At Least 'Westworld' Season 3 Is Better Than Season 2

If Jeffrey Wright's Bernard Lowe were to sit me down in a dimly lit, subterranean workshop and quiz me about what happened at the end of Westworld's second season, I'd mostly draw a blank. (I'd also ask if I really needed to be naked for the conversation, but that's another matter.) I'd be able to recall a few broad strokes: A lot of characters "died" in the season finale's massacre set piece, trying to walk through some kind of techno-celestial door to a robot afterlife. I wouldn't be able to list the characters who made it through the doorway, or who met their end on the way, and I wouldn't even be sure if any of them were really gone from the show. On Westworld, characters are always getting rebooted, reassembled, resurrected or turned into robots so they can later be rebooted, reassembled and resurrected.

Part of the reason my recall's so faulty is that Westworld's been off the air for nearly two years. Season 2 wrapped in June of 2018 and Season 3 is finally set to debut on HBO on Sunday, March 15. But in all honesty, even if the third season had started airing immediately after all those hosts went through the door or over the cliff or what have you, I wouldn't have been able to actually explain what happened. Westworld's second season proved the show's skeptics right: The plotting was needlessly convoluted, the dialogue too dull and ponderous and the stakes were virtually nonexistent—not just because characters could always come back from the dead in one form or another, but because the series itself wasn't interested in any kind of sincere resolution. It asked questions about the nature of reality, free will and humanity's worst impulses, but really just so the principal players could (pardon the pun) drone on about them. Like Ed Harris' obsessive Man in Black, Westworld got lost in the maze.

There is one other major detail from season 2's ending that I'd be able to relay to Bernard, though. In the finale, Evan Rachel Wood's Dolores—who's gone from perennial damsel in distress to the leader of a robot uprising—escapes from the Westworld theme park and makes it out into our world (albeit a futuristic vision of it), where she's free to roam and exact revenge on humanity for all of the violence and sexual assault she's been subjected to inside the park. It was an exciting story choice, one that promised to expand the sci-fi drama's scope. And that's precisely where season 3 picks up: Dolores is out among the humans, engaging in espionage and shows of brute force.

evan rachel wood dolores westworld season 3
Evan Rachel Wood's Dolores is out in the "real world" in the third season of 'Westworld.' John P. Johnson/HBO

Just going off of the four episodes that were sent to critics, the new season of Westworld doesn't bother much with the titular murder park. The saloons and sun-baked canyons of the first two seasons have been left behind; instead, co-creators Jonathan Nolan and Lisa Joy explore the streets and skyscrapers of a decades-away Los Angeles. Blade Runner is an obvious reference point, considering the sleek cars and awestruck shots of the skyline, but Westworld's L.A. isn't decaying—at least, not on the outside. When the camera glides through the cityscape, it catches some buildings with lush roof gardens and vines running up and down the facades. It's a striking sight, and the sort of world-building that tickles the viewer's curiosity.

Little flourishes like that make Westworld finally feel more open, like there really is an entire world (or "system," as Dolores might say) beyond what we've known so far. The first few episodes are filled with similar sorts of details that are more fleshed out: a criminal-focused social media app that alerts users to scores that need taking, a sex-worker auction with an Eyes Wide Shut-esque dress code (black-tie and masks for bidders, not much of anything for the people modeling on platforms) and a trusty utility droid that helps Aaron Paul's character on the construction site where he works.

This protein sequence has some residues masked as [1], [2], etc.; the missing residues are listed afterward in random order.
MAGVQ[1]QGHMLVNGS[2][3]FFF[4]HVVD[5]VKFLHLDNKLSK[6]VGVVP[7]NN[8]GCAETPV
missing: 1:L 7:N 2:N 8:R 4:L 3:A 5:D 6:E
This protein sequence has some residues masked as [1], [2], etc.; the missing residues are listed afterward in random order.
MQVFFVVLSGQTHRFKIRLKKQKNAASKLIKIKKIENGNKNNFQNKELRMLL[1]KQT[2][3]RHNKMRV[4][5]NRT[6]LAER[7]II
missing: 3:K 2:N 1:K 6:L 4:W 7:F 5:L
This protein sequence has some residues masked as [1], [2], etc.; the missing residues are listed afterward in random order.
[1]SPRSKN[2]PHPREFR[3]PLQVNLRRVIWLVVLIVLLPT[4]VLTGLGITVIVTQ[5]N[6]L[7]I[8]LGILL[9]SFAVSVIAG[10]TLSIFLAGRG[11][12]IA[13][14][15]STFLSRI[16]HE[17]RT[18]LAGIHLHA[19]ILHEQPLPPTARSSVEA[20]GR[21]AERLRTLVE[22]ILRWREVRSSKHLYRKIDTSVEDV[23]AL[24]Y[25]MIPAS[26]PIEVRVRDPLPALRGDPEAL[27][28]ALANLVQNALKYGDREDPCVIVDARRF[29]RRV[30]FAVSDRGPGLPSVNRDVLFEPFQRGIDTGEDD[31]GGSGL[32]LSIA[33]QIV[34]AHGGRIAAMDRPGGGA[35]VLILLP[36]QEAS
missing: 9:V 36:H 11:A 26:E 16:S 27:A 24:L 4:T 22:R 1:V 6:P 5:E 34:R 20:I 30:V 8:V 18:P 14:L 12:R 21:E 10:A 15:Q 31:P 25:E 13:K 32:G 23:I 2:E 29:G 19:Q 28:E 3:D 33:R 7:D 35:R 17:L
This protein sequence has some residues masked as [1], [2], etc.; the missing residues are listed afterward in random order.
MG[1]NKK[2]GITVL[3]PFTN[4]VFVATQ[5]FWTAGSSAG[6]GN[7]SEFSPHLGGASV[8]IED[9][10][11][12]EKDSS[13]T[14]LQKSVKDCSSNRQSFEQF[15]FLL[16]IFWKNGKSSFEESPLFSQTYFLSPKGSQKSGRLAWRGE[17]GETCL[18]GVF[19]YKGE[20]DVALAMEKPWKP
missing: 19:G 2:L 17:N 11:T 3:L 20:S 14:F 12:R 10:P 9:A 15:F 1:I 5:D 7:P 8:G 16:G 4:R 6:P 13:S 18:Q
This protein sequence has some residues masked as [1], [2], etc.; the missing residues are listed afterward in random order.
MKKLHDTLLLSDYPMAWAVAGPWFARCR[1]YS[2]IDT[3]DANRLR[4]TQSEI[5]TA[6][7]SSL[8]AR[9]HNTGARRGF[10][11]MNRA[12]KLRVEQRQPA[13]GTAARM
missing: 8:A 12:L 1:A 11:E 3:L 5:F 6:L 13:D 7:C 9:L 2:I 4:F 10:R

Oh, right: Aaron Paul co-stars in the new season! Explaining anything about who his character is or how he fits into the story would rob the premiere of some of its power, so I'll just say that he's a welcome presence, even if the cast still feels too sprawling for its own good. Ditto for Vincent Cassel, who also joins the roster. Wood's Dolores is more or less at the center of the plot, and basically inherits the "Jane Wick" handle from Charlize Theron's Atomic Blonde hero—she makes quick work of her enemies, and swats away a guy trying to pick her up with the same kind of efficiency. Tessa Thompson's Charlotte Hale is out of sorts and Harris' Man in Black doesn't know what's going on, but, hey, Luke Hemsworth gets some new notes to play, since he's paired off with Wright's Bernard for a buddy-comedy subplot. Bernard, sadly, remains a drag.

As unwieldy as all that sounds (and feels), Nolan and Joy do a better job of drawing the battle lines this season. It's clearer who characters are aligned with and what they're after in the big picture—that's a vast improvement. But this show can't get out of its own way completely. As the episodes progress, some characters reveal that they're not who they appear to be, the college-freshmen philosophizing returns and, whadda ya know, there's a new secret "project" that everyone starts alluding to. You can practically smell the chum being thrown out for the Reddit sleuths.

Odds are, Westworld won't ever achieve the sort of profundity that its writers think they're peddling. And that can be frustrating when you're forced to watch a bunch of characters try to "Wake up, sheeple" each other over and over. But if you take it in purely as a spectacle and don't think too much about what you're watching, you won't short circuit.